Sword Art Online: Episode 17

Recap: Leafa/Rifa/Lyfa explains how Alfheim Online works to Kirito, and promises to help him in his quest.

Iro’s Thoughts:
After the frankly garbage last episode, this episode gets back to about the only thing SAO is actually decent at: building the setting. That said,  it does this by literally having Leafa sit Kirito down and spend ten minutes explaining things to him, making for a very boring, tiresome episode. In short, there are seven different fairy factions (so, character classes) in ALO competing to reach the top of Yggdrasil, at which point the winning group gets the ability to fly indefinitely as opposed to on a cooldown. Of course, it’s not like any of it matters, since Kirito’s only there to reach the top to save Asuna.

Speaking of Asuna, where before she was supposedly one of the top players in SAO, she is now reduced to a damsel in distress, sitting in a cage waiting to be rescued by her TWU WUV and being repeatedly harassed by Sugou. Not to say that she isn’t trying to escape on her own, as she clearly is spending time memorizing the keycode to her cage, but she won’t end up doing anything meaningful other than opening doors – Kirito will be doing most of the legwork. As for Sugou, no effort is put into making him more than a Saturday morning cartoon villain – he gleefully explains his eeeevil plot right down to the methods he used.

Lastly, we also have the reveal-that-was-obvious-two-episodes-ago that Leafa/Lyfa/Imouto is, in fact, Suguha! And what a surprise, she wants to bang Kirito in both the real and virtual worlds, because there just aren’t enough little sister animes out there for Reki Kawahara.

Dragonzigg’s Thoughts:
This is a solid episode, and a much better one than the last one because it concentrates on the greatest strength SAO possesses, namely the detail and texture of the world the story is set in.  Granted, there’s probably a little too much sit-down-and-spew exposition but it’s mostly interesting stuff that does a good job in distinguishing the differences between SAO and ALO. It’s helped along by some lovely art and animation in the first half of this episode. I’m a big fan of the slightly more organic design of ALO as opposed to the traditional high fantasy of SAO and A1 do a very nice job of sketching out the leafy vales and floating islands (and the big, BIG moon!) that give the world it’s unique flavour. I’m also a big fan of the unique design of the city of Sylvian, which was very striking. Though it may seem like a small addition, the flying really does open up the movement of the characters a lot more and that combined with the removal of the omnipresent permadeath threat makes this feel like a lighter, slightly more whimsical version of the premise, though there is definitely a potential loss of drama associated with that.

I’m a little less enamoured of the final part of this episode, which catches up with Asuna and her erstwhile captor, languishing as she is in a literal gilded cage hanging from the World Tree.  It’s visually a very powerful and clever bit of imagery, but it’s  disappointing to see Asuna, who was not perfect but at her best was a strong, proactive female character, be reduced to passivity like this. There’s a worrying lack of spirit or fight in her – where’s the angry slap or the barbed words towards Sugou, who has become the game equivalent of the guy who tries to sex teenagers on Chatroulette? I get that making your villain a creepy borderline rapist is an easy way to make him hateable, but it’s also a lazy way and I’d prefer a little more nuance. Likewise, his motivation being revealed as money is sort of anticlimactic, especially after the actually quite exciting reveal that he has the ability to brainwash people with the game. Kayaba’s aim was less easily definable, but had the added advantage of poignancy, whereas this just seems a little run-of-the-mill. I do like that Asuna has clearly not given up entirely, eyeing up the combination for a possible escape (Why bother with a combination lock if you’re basically an in-game god and can presumably will doors in and out of existence?). But her anguished squeak for Kirito as she’s left alone does not leave me with much hope that she’ll be treated with much dignity in this arc, although I do hope I’m wrong.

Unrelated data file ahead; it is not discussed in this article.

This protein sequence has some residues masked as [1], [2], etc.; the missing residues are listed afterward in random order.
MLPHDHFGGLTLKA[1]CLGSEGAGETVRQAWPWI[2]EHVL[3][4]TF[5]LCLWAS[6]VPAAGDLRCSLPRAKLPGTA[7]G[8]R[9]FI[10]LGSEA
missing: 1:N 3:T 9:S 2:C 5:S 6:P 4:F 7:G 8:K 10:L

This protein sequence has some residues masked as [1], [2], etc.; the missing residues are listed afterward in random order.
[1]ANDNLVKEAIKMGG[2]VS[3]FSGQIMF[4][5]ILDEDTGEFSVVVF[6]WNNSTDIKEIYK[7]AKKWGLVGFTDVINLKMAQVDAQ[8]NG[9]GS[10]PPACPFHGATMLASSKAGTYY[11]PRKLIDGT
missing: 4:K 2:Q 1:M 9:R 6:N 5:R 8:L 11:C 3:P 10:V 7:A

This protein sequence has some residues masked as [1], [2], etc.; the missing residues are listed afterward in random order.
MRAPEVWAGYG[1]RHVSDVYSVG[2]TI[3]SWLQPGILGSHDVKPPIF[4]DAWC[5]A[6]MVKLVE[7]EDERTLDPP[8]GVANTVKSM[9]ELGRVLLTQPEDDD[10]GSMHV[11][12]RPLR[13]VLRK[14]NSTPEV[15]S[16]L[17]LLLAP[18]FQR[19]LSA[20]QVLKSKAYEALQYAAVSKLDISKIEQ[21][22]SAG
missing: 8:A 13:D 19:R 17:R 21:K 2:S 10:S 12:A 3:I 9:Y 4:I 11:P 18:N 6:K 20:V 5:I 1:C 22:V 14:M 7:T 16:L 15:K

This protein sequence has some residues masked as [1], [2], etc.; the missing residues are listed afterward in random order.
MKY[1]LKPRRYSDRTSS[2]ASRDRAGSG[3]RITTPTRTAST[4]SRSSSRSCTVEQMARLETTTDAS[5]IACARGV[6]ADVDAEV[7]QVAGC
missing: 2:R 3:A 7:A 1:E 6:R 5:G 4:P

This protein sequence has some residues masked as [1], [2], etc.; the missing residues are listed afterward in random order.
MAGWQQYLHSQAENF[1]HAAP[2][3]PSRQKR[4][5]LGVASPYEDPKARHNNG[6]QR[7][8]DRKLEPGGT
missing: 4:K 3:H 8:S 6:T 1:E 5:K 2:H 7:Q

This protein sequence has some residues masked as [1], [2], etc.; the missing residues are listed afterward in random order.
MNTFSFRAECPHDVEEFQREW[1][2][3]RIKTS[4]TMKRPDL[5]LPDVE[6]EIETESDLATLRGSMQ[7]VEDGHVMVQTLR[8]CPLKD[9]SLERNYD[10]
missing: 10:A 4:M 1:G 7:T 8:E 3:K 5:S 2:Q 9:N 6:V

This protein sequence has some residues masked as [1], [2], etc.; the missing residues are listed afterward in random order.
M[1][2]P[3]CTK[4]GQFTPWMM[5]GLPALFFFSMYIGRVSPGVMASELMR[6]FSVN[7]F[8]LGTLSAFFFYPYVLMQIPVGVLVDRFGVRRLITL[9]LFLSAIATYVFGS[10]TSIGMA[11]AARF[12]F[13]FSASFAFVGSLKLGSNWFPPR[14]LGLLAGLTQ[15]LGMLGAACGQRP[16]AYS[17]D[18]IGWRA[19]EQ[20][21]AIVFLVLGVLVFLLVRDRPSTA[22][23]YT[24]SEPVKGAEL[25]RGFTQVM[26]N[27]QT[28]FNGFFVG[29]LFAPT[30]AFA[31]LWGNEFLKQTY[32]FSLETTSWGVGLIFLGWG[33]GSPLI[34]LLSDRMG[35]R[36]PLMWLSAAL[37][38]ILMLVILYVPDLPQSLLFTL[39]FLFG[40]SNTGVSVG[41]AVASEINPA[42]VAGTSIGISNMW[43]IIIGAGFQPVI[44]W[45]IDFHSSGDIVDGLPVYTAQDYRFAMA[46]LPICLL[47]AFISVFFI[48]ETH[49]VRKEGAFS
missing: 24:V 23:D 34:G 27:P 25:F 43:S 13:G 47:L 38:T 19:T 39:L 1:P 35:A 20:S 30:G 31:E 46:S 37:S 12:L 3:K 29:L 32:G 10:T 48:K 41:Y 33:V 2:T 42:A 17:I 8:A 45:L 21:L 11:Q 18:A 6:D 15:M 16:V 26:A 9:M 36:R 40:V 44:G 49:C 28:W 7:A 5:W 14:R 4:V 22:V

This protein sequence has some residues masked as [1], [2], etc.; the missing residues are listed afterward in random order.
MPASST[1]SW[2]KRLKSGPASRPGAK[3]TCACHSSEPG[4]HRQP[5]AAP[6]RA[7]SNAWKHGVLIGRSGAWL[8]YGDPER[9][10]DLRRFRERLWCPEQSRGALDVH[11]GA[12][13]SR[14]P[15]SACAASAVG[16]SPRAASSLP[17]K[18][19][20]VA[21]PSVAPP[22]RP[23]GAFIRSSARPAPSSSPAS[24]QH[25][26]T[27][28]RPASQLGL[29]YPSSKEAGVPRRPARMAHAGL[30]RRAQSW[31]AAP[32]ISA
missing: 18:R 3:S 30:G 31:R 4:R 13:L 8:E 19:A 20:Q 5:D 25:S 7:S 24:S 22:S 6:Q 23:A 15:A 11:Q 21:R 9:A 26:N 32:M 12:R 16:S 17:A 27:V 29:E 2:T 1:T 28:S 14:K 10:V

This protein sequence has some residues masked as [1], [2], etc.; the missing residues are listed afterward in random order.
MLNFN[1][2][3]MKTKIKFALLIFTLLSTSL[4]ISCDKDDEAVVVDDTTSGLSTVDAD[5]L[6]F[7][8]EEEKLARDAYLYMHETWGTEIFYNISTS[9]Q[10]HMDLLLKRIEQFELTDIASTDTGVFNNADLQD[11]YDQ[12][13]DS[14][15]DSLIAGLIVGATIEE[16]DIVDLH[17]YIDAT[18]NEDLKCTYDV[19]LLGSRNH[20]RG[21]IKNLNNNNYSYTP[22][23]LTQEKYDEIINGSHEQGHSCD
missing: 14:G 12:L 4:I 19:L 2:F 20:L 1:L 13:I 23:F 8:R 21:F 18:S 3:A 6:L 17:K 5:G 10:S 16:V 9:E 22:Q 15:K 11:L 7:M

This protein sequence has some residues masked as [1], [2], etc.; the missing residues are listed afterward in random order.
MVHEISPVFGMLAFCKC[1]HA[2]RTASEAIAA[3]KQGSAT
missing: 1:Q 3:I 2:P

There’s also one of my lingering nitpicky concerns with the fabric of the fiction to address – Leafa mentions that ALO is a year old, which means that people were playing this game at the same time SAO still players permanently trapped in a coma. Even if you take into account the possibility that nobody knew the servers were cloned from SAO, this still seems a remarkably stupid thing to do, submitting yourself to technology which was actively proved to be potentially lethal. Yes, I know the AmuSphere is meant to be more secure than the NerveGear, but it’s still a game which takes over your higher brain functions. I’d like to meet the marketing guy who though ‘Hey, all those people in comas will be the perfect promotion for our new game based on basically the same idea!’ (Iro’s Note: literally the same code) Hardly a shattering blow to the show’s credibility but still one that eats away at the already strained premise.

Sword Art Online continues to be a fascinating experiment, one which delights and confounds with wild swings in quality and content. This was a stronger episodes, but also one which failed to assuage my continuing worries about certain parts of the show. As our quest for Yggdrasil begins in earnest next week, I’ll be watching with interest.

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